MLB 2K11 Version of Houston Astros Makes (Terrible) History
Video games have always been one of the more underrated enemies of society. When I was a kid, sitting around and playing Atari or Intellivision all day was completely frowned upon by parents. The mall arcade was where the "hoodlum" kids went to smoke cigarettes and try to shatter their own record at Space Invaders.
As an adult and a parent now, hearing that my kids are inside playing video games while the sun is up (which, to be fair to them, living in Chicago, means only about 40 minutes a week) makes my skin crawl.
In short, video gaming implies a certain level of sloth that leads directly to everything from heart disease to cancer.
But Brian Kingrey may be changing all of that. Video games got him PAID!
Kingrey is your average 25-year-old, newly married music teacher who enjoys video games. And while it's games like Call of Duty and League of Legends that are his favorites, it's MLB 2K11 that made him a millionaire. Kingrey is the winner of Take-Two Interactive's million-dollar MLB 2K11 contest, a challenge that awards a million bucks to the first gamer who pitches a perfect game in MLB2K11.
"I actually heard about the contest on X-Play. As soon as we saw it, my wife said to me, 'You have to do this,'" Kingrey said, simultaneously confirming how he found out about the contest and the fact that he way outkicked his coverage in marriage. (A wife that encourages video gaming? Awesome woman, maybe the coolest. Does she have some good porn links she can send my way, too?)
Like any world-class "athlete," Kingrey had to train for his day in the sun, practicing for about five hours a day for the two weeks leading up to the start of the contest. Of course, the good people at MLB 2K11 probably thought it would take someone more than three tries at the game before winning the contest.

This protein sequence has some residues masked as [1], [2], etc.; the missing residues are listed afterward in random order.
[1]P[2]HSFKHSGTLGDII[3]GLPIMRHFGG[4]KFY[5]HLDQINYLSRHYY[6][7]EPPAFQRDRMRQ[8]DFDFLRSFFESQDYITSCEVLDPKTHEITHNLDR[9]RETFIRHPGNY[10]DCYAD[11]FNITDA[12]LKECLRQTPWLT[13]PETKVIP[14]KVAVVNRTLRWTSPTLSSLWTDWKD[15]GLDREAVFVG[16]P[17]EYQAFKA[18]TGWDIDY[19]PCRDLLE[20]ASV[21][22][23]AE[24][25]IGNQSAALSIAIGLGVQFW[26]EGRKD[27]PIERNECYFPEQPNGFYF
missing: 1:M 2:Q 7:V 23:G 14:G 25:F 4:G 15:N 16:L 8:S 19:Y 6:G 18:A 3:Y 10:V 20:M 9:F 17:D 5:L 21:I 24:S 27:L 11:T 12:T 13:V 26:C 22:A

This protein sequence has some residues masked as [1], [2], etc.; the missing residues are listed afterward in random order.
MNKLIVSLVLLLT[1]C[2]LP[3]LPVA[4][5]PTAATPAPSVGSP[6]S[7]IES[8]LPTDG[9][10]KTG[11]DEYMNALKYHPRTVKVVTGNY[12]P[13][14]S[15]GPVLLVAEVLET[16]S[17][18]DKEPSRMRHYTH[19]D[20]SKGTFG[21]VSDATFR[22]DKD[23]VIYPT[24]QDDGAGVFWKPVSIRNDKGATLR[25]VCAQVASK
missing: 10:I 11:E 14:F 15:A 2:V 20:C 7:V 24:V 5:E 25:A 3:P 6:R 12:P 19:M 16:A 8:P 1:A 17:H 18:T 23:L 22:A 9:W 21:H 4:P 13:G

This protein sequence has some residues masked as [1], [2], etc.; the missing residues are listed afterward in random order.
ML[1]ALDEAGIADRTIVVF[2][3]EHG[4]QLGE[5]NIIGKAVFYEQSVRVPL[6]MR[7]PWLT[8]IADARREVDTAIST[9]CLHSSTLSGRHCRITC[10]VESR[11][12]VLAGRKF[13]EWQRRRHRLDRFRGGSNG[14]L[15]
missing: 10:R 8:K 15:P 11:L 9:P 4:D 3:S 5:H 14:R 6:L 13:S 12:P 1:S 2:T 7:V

Yes, when it came time to compete, Kingrey completed a perfect game on only his third try.
So clearly, in order for such an historic performance to have ensued there needs to be something special on both ends of the perfect game. Yes, Kingrey decided that he would roll with MLB 2K11 cover boy, Philly's Roy Halladay. Smart move. The right move. But pitching a perfect game on just your third try takes more than a special pitcher. It takes a rare caliber of suck on the batting end of things.
So it should come as little surprise that Video Roy Halladay spun his perfect gem against -- YOU GUESSED IT! -- the 2011 Houston Astros! Kingrey tried to make it sound like there was a high degree of strategy involved in selecting the best pitcher of the last decade to go against the worst team in baseball:
"Halladay has this really mean slider that's incredible versus right-handed batters," Kingrey explained. "I picked the Astros because they're really aggressive when they attack the ball, so they swing at a lot of pitches they probably shouldn't swing at, and the Astros have only two left-handed batters."
Allow me to translate: Halladay is awesome. The Astros are terrible. Kingrey is spelled with a K. And "a million" has six zeroes. Check, please.
Honestly, it begs the questions -- if a video gamer throws a perfect game against the Video Astros, should they get the full million? Should they even get paid at all? There should be a degree of difficulty attached, right? Does Brian Kingrey feel like a little less of a man? He should, right? Does Video Carlos Lee eat a bucket of video chicken in the video dugout?
So many questions.
When asked what he was going to do with the money, Kingrey was practical in his answer:
"Our first purchase is going to be a refrigerator. Me and my wife just got married. We just got into our new house, and we can't afford a refrigerator just yet, so we've been using a little dorm fridge."
So there you have it, ladies and gentleman, Brian Kingrey.
The one man on earth who has no qualms with the direction the Astros are headed. The latest Drayton McLane-made millionaire.
Listen to Sean Pendergast on 1560 The Game from noon to 3 p.m. weekdays and follow him on Twitter at http://twitter.com/SeanCablinasian.